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Airworthiness Directives; Pratt & Whitney Turbofan Engines

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AGENCY:

Federal Aviation Administration (FAA), DOT.

ACTION:

Final rule.

SUMMARY:

We are adopting a new airworthiness directive (AD) for all Pratt & Whitney (PW) JT8D-217C and JT8D-219 turbofan engines. This AD was prompted by reports of cracking in the low-pressure turbine (LPT) shaft. This AD requires removing affected LPT shafts from service using a drawdown plan. We are issuing this AD to prevent failure of the LPT shaft, which could lead to an uncontained engine failure and damage to the airplane.

DATES:

This AD is effective August 25, 2015.

ADDRESSES:

For service information identified in this AD, contact Pratt & Whitney, 400 Main St., East Hartford, CT 06108; phone: 860-565-8770; fax: 860-565-4503. You may view this service information at the FAA, Engine & Propeller Directorate, 12 New England Executive Park, Burlington, MA. For information on the availability of this material at the FAA, call 781-238-7125.

Examining the AD Docket

You may examine the AD docket on the Internet at http://www.regulations.gov by searching for and locating Docket No. FAA-2014-1127; or in person at the Docket Management Facility between 9 a.m. and 5 p.m., Monday through Friday, except Federal holidays. The AD docket contains this AD, the regulatory evaluation, any comments received, and other information. The address for the Docket Office (phone: 800-647-5527) is Document Management Facility, U.S. Department of Transportation, Docket Operations, M-30, West Building Ground Floor, Room W12-140, 1200 New Jersey Avenue SE., Washington, DC 20590.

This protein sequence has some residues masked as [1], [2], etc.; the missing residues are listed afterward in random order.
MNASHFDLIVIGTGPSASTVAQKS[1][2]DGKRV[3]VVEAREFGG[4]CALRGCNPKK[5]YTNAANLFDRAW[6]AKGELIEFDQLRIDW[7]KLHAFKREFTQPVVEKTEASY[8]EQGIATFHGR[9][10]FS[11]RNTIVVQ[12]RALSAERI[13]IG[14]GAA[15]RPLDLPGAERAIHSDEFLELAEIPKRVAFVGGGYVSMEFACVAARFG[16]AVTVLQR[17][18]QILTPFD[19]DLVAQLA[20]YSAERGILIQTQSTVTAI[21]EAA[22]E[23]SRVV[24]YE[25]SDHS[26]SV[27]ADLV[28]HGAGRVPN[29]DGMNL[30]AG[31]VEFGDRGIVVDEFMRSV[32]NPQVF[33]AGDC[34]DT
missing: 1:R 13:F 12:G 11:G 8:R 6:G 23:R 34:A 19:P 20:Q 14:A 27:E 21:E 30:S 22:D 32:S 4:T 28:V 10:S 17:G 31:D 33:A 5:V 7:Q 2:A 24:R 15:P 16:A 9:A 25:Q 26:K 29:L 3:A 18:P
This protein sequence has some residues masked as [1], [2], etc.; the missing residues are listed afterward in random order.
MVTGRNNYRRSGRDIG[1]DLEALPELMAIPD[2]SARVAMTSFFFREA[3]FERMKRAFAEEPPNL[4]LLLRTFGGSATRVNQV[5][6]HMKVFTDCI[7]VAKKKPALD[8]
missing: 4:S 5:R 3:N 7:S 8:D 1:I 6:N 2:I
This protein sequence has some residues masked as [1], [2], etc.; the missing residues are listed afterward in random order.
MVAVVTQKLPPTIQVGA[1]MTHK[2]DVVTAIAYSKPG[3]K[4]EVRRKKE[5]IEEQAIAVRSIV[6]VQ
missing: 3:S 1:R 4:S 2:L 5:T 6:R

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FOR FURTHER INFORMATION CONTACT:

Jo-Ann Theriault, Aerospace Engineer, Engine Certification Office, FAA, Engine & Propeller Directorate, 12 New England Executive Park, Burlington, MA 01803; phone: 781-238-7105; fax: 781-238-7199; email: jo-ann.theriault@faa.gov.

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SUPPLEMENTARY INFORMATION:

Discussion